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Tuesday, June 27, 2017

Flawed Measurement Of R-Value With A Certainteed InsulSafe4 Gage

I want to at last dispose a gage saved from a job in which I concluded the following:
The Builders Statement of found insulation states that for intended R38, one bag covers 44 sq ft. 37 bags were applied, sufficient for 1628 sq ft. The installer was unaware of actual area  2315 sq ft, then with 30% under-fill,  R26 before discount for overwhelming consequences of missing insulation.




General fill of insulation was 10", not a goal of about 15".  A greater depth of insulation did not exist at time of construction, then lost by settling. A failure of inspection occurred, on top of a perhaps-conscious failure of math. Was compensation for the job not proportional to cost of materials?



Adjacent to the found access hole where inspection would be expected, the gage is revealed at 10" depth. By human nature, depth is less at a majority of area not accessible for inspection.







Here is a cropped photo of the gage, with marking of depths at values of common interest, a black line and arrow under-lining each named value.  For example, named value R60 is at depth 22.0".The gage corresponds to a table in PDF document InsulSafe® SP Installation Guide - CertainTeed .












































Having insulation generally R26 where R38 was wanted, is mean. Call the weighted average of loose fill R24.  The overall effective R value of the attic floor is diminished by areas bare of insulation and by thermal equalization of interior walls through assorted floor openings often large. Bare areas are mainly at edges of the attic, and are typically 5% of floor area.

Do the Insulation Math , of found effective R-value:

Allow for thermal shorts of 2x8@24" framing.

1/(Reff + 3) = fjoists/(Rjoists +3) + finsulation in contact/(Rinsulation +3) + fbare/3
For 2x8 framing, Rjoists is  6.8.
1/(Reff + 3) = 0.06/9.8 + .89/27 + .05/3


Reff = 15

The work of sealing the attic floor is an insulation cost, and I think the expenditure should be encouraged by allowing its result is that of finding another 5% floor bare area:


1/(Reff + 3) = fjoists/(Rjoists +3) + finsulation in contact/(Rinsulation +3) + fbare/3

1/(Reff + 3) = 0.06/9.8 + .84/27 + .10/3


Found attic floor insulation:
Reff = 11

The now-accessible attic has a large decked area 18.6" up from ceiling drywall, and much additional area accessible with movable flooring upon raised floor supports. HVAC ducts are more efficient and are buried under floor insulation where allowed. Conditioned space below the attic floor is 2315 sq ft.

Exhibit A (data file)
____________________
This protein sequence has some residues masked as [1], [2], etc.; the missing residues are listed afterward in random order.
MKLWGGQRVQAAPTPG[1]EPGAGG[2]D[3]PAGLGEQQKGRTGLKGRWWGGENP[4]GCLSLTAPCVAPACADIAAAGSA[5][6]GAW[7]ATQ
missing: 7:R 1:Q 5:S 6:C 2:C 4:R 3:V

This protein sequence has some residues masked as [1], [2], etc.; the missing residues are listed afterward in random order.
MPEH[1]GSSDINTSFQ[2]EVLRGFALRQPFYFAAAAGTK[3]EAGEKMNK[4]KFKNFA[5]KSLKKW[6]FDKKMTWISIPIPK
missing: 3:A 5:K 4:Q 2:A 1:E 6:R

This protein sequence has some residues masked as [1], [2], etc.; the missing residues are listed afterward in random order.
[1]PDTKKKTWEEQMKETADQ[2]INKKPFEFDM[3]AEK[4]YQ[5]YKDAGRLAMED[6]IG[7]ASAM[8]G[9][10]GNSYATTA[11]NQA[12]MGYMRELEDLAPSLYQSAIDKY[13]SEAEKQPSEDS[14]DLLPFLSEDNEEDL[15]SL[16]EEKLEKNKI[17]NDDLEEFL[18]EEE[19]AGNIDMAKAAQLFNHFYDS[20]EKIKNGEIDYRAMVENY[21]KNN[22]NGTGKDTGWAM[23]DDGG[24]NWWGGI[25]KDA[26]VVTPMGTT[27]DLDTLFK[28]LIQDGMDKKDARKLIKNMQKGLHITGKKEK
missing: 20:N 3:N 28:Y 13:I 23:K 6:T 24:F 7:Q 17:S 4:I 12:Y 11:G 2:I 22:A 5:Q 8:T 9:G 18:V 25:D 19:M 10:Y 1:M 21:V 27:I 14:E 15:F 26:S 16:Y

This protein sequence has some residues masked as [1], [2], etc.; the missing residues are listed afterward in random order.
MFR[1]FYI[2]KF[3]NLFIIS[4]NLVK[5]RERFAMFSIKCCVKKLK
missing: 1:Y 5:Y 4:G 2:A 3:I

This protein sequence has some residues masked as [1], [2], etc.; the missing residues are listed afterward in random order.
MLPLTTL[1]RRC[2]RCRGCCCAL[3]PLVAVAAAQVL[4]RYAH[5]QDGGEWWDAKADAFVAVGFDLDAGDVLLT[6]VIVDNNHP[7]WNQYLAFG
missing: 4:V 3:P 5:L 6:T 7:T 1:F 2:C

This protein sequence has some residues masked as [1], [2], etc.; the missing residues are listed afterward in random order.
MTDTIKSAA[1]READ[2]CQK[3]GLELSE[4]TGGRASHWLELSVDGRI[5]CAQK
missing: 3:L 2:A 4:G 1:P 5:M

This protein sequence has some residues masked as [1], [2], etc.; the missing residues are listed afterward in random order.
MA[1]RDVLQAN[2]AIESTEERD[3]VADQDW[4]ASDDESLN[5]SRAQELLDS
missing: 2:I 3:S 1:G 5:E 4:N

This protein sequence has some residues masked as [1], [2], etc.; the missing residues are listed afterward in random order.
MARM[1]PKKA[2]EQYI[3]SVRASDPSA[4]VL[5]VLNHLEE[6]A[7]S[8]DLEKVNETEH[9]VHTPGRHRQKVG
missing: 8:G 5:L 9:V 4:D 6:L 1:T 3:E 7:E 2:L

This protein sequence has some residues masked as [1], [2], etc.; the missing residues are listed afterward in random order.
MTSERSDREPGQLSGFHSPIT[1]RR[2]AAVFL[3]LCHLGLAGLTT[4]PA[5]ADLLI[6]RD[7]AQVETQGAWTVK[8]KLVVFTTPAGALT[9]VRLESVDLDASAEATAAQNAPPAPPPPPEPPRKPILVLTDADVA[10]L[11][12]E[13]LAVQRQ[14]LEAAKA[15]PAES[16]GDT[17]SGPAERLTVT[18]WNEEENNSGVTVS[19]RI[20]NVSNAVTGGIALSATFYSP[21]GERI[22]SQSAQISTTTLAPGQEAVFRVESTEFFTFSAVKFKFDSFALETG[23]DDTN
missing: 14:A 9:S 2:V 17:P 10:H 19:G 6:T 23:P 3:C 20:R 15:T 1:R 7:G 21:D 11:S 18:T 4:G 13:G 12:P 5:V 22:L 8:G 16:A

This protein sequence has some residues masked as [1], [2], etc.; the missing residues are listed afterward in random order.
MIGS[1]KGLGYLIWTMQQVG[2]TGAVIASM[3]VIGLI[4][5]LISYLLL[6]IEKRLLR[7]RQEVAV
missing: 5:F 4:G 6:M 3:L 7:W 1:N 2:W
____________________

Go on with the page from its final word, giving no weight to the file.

A section of hallway ceiling ruined by step-though during electronics wiring is now occupied by a wonderful European attic ladder.




















Ladder installation at a 45° diagonal across 2x8 floor joists is supported by 2x18 box beams, a first-ever feat of cleverness.





















I imagine a 150 sq ft work room 8' tall from the new flooring level, at the attic space with greatest headroom. The space might be a wood shop or music room, conditioned or not. An attic has congenial temperature a portion of most days of the year.





















With dispersed insulation,  fbare is zero. One bag of R21 insulation, 89 sq ft, 89/2315 = 4% of the floor, is placed over the master bedroom loft ceiling. 5% of the floor at eaves is insulated to R30 with pushed loose fill. The remaining loose fill is 3" to 4" deep everywhere else, called R11.

1/(Reff + 3) = 0.06/9.8 + .04/24 + .05/33 + 0.85/14


In the now-accessible attic:
Reff = 11.

This is the same as-found, not diminished. Where this condition must exist for some time, my churn of insulation beyond just creating safe attic access, has not hurt my customer. This finding is very important to me. I hope you agree with my math. Distributing insulation to eliminate bare areas is smart, even where found unstable loose fill insulation is collapsed in the churning.















Find then:
Perfect, fullest placement of insulation is absolutely required in weatherization. Perfect full-filling coverage is far more important than insulation depth or available thickness. Where insulation has been placed carelessly, do not hesitate to trample insulation if necessary, to perfect the installation. Never delegate placement of insulation to be done without caring, in haste. The value of insulation placement is proportional to time spent.

Back to that now-disposed gage then. Don't believe it, even where it reads correctly in perhaps revealing fraud. Diligent work is harder to gage.

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